I really enjoyed the side characters and their melodrama, which sucks Cameron into schemes against his will and better judgment, schemes that at first push him and Henry apart, but later unite them in common cause. Pretty much a disastrous Thanksgiving weekend seals them together. The side characters are largely larger than life, and add a silliness that amused me, for it being so monstrously outrageous. Poor Cameron, who’s mother is nothing short of a boulder loosed by an earthquake, flattening his every chance at escaping the family embroilments. And, the zany roomies, who are flaky and yet determined to fill in for the missing family that Cameron has kept at arm’s length for a decade. Henry’s bodyguard/assistant and his new business partner both bring grounding and ribbing, by turns, shoving Hugh from his staid rut and into a more receptive mood for love.

I think readers need to be prepared for descriptive and introspective characters, who aren’t in the least afraid to flaunt their vocabulary. All of the books I’ve read from this author have operated at a high intellectual quotient, with challenging syntax and diction. For this book particularly, that naturally elicited the comparison to Austen’s great prose.

Interested? You can find FIRST IMPRESSIONS on Goodreads, NineStar Press, and Books2Read.

****GIVEAWAY****

Click on this Rafflecopter giveaway link for your chance to win a $10 NineStar Press GC.
Good luck and keep reading my friends!

About the Author:
Christopher Koehler always wanted to write, but it wasn’t until his grad school years that he realized writing was how he wanted to spend his life. Long something of a hothouse flower, he’s been lucky to be surrounded by people who encouraged that, especially his long-suffering husband of twenty-nine years and counting.

He loves many genres of fiction and nonfiction, but he’s especially fond of romances, because it’s in them that human emotions and relations, at least most of the ones fit to be discussed publicly, are laid bare.
While writing is his passion and his life, when he’s not doing that, he’s a househusband, at-home dad, and oarsman with a slightly disturbing interest in manners and the other ways people behave badly.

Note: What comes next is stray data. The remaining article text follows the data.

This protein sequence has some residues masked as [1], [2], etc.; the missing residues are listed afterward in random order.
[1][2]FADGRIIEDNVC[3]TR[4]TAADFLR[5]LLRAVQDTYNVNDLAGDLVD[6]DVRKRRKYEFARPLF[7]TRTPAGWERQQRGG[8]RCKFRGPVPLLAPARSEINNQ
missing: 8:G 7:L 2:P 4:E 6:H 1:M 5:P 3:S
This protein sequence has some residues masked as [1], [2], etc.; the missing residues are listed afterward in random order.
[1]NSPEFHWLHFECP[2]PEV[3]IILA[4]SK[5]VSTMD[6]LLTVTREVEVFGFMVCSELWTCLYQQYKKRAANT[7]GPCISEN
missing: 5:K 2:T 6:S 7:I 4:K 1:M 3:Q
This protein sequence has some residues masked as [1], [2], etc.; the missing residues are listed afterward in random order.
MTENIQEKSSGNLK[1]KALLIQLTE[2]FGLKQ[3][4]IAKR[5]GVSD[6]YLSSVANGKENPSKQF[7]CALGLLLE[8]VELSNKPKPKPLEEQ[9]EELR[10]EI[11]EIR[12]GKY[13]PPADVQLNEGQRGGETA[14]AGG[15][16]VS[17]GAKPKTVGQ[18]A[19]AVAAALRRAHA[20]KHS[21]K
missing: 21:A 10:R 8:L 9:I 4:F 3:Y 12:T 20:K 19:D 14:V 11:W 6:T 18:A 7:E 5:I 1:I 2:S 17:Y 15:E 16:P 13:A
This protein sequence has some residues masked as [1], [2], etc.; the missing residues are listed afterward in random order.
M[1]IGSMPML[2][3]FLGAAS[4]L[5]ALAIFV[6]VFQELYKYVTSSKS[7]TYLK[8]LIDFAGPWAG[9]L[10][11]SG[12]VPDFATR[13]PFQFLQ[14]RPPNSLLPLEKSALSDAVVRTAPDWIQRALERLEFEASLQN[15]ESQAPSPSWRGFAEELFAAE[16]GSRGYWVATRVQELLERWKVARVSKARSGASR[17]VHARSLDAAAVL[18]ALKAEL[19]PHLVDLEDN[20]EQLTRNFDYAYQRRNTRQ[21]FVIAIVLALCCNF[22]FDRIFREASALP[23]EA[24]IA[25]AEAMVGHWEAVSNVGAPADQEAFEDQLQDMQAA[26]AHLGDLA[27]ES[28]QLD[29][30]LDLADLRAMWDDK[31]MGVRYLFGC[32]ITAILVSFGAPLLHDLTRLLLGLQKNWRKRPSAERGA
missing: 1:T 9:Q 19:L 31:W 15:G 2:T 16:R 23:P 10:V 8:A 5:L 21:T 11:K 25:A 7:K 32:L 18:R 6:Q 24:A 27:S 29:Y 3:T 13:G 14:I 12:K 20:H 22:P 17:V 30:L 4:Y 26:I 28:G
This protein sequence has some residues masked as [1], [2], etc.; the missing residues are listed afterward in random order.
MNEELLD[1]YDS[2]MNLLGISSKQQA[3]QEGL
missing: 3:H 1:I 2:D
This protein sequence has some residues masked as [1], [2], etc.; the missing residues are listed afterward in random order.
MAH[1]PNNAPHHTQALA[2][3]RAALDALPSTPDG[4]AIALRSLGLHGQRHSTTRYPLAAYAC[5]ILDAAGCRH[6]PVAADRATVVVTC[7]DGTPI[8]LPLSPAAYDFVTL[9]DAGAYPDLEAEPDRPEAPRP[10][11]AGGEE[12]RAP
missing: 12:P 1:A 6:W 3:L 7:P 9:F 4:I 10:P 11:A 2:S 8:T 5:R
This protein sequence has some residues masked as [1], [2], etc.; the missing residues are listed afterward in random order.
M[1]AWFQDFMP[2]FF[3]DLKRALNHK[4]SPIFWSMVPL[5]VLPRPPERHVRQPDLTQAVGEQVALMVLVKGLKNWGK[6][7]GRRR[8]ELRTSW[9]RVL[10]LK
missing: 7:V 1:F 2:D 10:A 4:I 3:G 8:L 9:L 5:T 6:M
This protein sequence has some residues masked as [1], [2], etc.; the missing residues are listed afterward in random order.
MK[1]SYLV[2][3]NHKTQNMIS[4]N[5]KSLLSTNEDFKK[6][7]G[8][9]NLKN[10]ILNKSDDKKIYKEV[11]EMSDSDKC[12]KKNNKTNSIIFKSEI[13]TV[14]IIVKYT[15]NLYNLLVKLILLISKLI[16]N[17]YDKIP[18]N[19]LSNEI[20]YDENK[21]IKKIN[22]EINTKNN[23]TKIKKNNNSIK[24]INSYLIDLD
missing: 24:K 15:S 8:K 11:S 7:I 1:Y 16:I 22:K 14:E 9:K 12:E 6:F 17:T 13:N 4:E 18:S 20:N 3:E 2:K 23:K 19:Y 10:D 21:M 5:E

Christopher is approaching the tenth anniversary of publication and has been fortunate to be recognized for his writing, including by the American Library Association, which named Poz a 2016 Recommended Title, and an Honorable Mention for “Transformation,” in Innovation, Volume 6 of Queer Sci Fi’s Flash Fiction Anthology.

You can catch up with Christopher on Facebook, and twitter.

Call to Order SOMETHING BORROWED-Review and Giveaway

Hi there! Today I’m sharing a review and giveaway for a contemporary M/M romance novella from Yolande Kleinn. SOMETHING BORROWED features a public defender who needs a date to his ex’s wedding, and ends up bringing the judge, a longtime mentor for whom he’s has a deep crush on, as a date. This is the second book from the author I have read. If you are into taboo menage, you might want to check out COVET.

Scroll down for an excerpt and to enter the $10 GC giveaway.

Something Borrowed-f500About the book:

When public defender Trevor Ortega finds himself dateless for his ex’s wedding, faking a relationship seems like the perfect solution. Less perfect is his thoughtless impulse to invite Sebastian Greer—friend, federal judge, and former boss—as his plus one. It would be a solid plan if not for one problem: Trevor’s been in love with Sebastian for years, and each fraudulent touch will remind him of everything he can’t have.